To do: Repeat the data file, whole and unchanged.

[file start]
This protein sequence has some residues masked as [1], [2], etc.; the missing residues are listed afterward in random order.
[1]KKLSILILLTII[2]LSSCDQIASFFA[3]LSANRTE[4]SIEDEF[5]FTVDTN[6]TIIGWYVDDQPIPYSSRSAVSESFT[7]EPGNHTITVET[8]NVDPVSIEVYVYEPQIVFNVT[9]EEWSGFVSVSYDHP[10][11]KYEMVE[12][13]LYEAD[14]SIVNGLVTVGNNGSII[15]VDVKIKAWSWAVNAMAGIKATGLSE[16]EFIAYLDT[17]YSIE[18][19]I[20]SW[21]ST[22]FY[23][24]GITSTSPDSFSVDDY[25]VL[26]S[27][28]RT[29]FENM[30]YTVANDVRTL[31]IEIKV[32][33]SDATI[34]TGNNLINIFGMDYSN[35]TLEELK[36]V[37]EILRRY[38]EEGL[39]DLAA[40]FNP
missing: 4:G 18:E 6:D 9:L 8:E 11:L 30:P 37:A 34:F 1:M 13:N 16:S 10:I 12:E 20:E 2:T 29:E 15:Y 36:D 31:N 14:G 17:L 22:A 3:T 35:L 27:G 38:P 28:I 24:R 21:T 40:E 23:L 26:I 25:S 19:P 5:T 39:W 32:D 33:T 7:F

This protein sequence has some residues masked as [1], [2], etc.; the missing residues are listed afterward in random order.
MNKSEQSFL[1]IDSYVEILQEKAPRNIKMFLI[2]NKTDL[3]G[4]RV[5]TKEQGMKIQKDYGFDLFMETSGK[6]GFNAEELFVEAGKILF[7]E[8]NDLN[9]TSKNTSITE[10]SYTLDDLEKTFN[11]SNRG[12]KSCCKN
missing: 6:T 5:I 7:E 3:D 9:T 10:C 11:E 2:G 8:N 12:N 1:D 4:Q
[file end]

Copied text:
This protein sequence has some residues masked as [1], [2], etc.; the missing residues are listed afterward in random order.
[1]KKLSILILLTII[2]LSSCDQIASFFA[3]LSANRTE[4]SIEDEF[5]FTVDTN[6]TIIGWYVDDQPIPYSSRSAVSESFT[7]EPGNHTITVET[8]NVDPVSIEVYVYEPQIVFNVT[9]EEWSGFVSVSYDHP[10][11]KYEMVE[12][13]LYEAD[14]SIVNGLVTVGNNGSII[15]VDVKIKAWSWAVNAMAGIKATGLSE[16]EFIAYLDT[17]YSIE[18][19]I[20]SW[21]ST[22]FY[23][24]GITSTSPDSFSVDDY[25]VL[26]S[27][28]RT[29]FENM[30]YTVANDVRTL[31]IEIKV[32][33]SDATI[34]TGNNLINIFGMDYSN[35]TLEELK[36]V[37]EILRRY[38]EEGL[39]DLAA[40]FNP
missing: 4:G 18:E 6:D 9:L 8:E 11:L 30:P 37:A 34:F 1:M 13:N 16:S 10:I 12:E 20:E 2:T 29:E 15:Y 36:D 31:N 14:G 17:L 22:A 3:T 35:L 27:G 38:P 28:I 24:R 21:T 40:E 23:L 26:I 25:S 19:P 5:T 39:W 32:D 33:T 7:F

This protein sequence has some residues masked as [1], [2], etc.; the missing residues are listed afterward in random order.
MNKSEQSFL[1]IDSYVEILQEKAPRNIKMFLI[2]NKTDL[3]G[4]RV[5]TKEQGMKIQKDYGFDLFMETSGK[6]GFNAEELFVEAGKILF[7]E[8]NDLN[9]TSKNTSITE[10]SYTLDDLEKTFN[11]SNRG[12]KSCCKN
missing: 6:T 5:I 7:E 3:D 9:T 10:C 11:E 2:G 8:N 12:N 1:D 4:Q